With Chicago Mayor Rahm Emanuel in Charlotte, N.C. for the Democratic National Convention, local and national media alike did not take long to note the irony in the former White House chief of staff's appeal to the Democratic Party's pro-union base and his own role in the highly-publicized standoff over public schools teachers' contracts in his own city.
Commenting on the ongoing negotiations in an interview with Crain's Wednesday, Emanuel said "we are dealing with all of that."
And when it came to Chicago Teachers Union President Karen Lewis's recent accusation that he is "a liar and a bully," Emanuel told Crain's the ongoing negotiations are "not about me."
Still, as the teachers union's Sept. 10 strike deadline nears, many onlookers have identified the possible walkout as an issue that could define Emanuel's first term as mayor.
As the Chicago Sun-Times noted, the contract struggles have been a long time coming, dating back before Chicago's new mayor took office at City Hall.
The CTU was leery of Emanuel's plans for the city's schools well before he was elected last February. In their profile of the then-candidate, the CTU wrote that Emanuel was "out of touch" and stood in direct opposition to "education issues of importance to our members."
(Scroll down to view photos from the ongoing standoff over Chicago's schools.)
Not long after the mayor was elected, the state legislature passed a law cutting into teachers' abilities to negotiate their contracts and making it more difficult for the teachers union to move to strike.
Next, the Emanuel-appointed school board, blaming the district's massive budget deficit, voted unanimously to rescind the four-percent pay raise that teachers were anticipating as part of their contract. A week later, the board approved salaries for then-newly installed Chicago Public Schools executives that were markedly higher than their predecessors' pay.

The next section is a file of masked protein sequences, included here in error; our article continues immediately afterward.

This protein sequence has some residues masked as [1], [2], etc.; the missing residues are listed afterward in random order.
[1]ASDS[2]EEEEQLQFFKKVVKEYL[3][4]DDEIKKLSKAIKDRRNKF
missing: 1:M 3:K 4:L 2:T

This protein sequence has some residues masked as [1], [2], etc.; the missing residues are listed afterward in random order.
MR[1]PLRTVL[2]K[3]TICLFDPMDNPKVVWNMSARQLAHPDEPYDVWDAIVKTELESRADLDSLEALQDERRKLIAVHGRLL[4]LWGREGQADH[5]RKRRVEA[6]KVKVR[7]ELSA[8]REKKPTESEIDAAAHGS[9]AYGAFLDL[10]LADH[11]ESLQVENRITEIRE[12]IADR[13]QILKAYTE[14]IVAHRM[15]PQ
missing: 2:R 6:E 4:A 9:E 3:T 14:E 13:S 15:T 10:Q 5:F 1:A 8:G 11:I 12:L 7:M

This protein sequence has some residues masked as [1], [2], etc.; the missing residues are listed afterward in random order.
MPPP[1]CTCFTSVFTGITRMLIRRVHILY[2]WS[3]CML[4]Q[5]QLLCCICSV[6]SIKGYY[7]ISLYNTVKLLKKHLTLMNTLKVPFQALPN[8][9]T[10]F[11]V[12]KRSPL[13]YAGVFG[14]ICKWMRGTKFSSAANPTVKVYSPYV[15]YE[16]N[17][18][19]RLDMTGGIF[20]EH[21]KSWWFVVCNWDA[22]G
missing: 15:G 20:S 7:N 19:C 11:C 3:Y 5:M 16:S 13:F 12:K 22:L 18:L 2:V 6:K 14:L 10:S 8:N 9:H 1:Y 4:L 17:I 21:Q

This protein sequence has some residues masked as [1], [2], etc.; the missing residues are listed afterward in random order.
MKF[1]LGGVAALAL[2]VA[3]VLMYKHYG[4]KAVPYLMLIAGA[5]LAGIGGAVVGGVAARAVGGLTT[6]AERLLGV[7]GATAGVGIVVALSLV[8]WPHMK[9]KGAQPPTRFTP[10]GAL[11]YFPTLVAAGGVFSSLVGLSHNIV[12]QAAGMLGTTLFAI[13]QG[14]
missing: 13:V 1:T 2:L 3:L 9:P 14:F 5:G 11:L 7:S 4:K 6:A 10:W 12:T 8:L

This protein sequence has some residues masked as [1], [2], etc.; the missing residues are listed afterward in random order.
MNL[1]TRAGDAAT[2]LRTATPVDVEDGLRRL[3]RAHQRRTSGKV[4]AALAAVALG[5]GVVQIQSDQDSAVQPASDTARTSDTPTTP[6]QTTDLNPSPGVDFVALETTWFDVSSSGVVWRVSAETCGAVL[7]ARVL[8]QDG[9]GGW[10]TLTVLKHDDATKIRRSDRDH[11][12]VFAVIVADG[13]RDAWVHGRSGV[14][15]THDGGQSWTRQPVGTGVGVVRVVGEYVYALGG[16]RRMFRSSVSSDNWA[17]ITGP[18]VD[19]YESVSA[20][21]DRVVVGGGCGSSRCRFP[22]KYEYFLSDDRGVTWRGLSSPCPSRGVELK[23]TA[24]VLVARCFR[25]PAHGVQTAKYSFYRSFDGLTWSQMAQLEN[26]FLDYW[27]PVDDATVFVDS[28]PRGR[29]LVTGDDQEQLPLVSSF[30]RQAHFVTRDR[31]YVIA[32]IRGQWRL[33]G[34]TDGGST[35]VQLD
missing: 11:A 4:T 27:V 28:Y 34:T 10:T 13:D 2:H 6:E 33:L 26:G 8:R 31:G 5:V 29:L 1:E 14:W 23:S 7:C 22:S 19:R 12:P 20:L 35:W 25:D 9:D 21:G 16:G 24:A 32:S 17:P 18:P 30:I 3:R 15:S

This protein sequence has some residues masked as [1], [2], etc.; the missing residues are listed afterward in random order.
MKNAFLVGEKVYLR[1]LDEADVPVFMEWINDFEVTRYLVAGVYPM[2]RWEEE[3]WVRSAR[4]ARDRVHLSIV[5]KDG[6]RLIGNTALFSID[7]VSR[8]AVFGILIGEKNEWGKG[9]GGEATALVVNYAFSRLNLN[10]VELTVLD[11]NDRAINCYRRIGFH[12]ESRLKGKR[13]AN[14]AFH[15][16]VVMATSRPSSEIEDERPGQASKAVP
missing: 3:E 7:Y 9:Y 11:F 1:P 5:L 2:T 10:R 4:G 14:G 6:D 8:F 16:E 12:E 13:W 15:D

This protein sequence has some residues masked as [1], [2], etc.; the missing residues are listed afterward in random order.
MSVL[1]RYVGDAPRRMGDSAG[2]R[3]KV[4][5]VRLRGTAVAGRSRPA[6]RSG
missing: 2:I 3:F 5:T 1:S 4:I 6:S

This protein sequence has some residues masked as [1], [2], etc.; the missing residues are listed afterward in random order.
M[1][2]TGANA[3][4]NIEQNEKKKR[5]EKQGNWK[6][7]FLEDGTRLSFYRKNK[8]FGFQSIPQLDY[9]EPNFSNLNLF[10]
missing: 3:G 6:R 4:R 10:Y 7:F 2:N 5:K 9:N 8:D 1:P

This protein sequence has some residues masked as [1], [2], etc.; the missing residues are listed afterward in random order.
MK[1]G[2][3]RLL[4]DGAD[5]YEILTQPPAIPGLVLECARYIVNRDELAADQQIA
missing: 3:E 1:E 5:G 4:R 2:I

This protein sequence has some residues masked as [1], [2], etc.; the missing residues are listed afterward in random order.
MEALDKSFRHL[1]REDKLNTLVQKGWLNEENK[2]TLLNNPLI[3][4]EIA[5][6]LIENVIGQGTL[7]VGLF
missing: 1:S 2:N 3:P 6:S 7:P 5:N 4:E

As the first day of school approached last fall, Emanuel and CPS CEO Jean-Claude Brizard touted their push for a district-wide longer school day, one of the loftiest proposals the mayor campaigned on during the mayoral race.
The teachers union did not take such actions lightly. In a radio interview last August, Lewis said that CTU members were "very upset" and felt "disrespected." She further admitted that the likelihood of a strike vote was "very high."
Ten months later, in June, CTU members voted overwhelmingly to authorize what would be their first strike in 25 years in the event that the union and city fail to arrive at a deal on a contract. That strike is set to begin Monday as the union attempts to arrive at a consensus with the city on pay, class size, school closures and the longer school day -- common ground they could not previously reach even with the help of an independent arbitrator.
Speaking with ABC Chicago this week, Lewis said she is "hoping that we come to a reasonable settlement, but of course, I always believe in being prepared."
And the city, too, is preparing for a walkout with the goal of keeping CPS students in school even if the teachers go on strike via their "Children First" contingency plan.
"We hope to soon reach a fair agreement that recognizes them for their hard work and allows us to avoid any disruptions to our kids' school year just as they and their teachers are benefiting from the new Full School Day," Brizard said in a statement released Monday.
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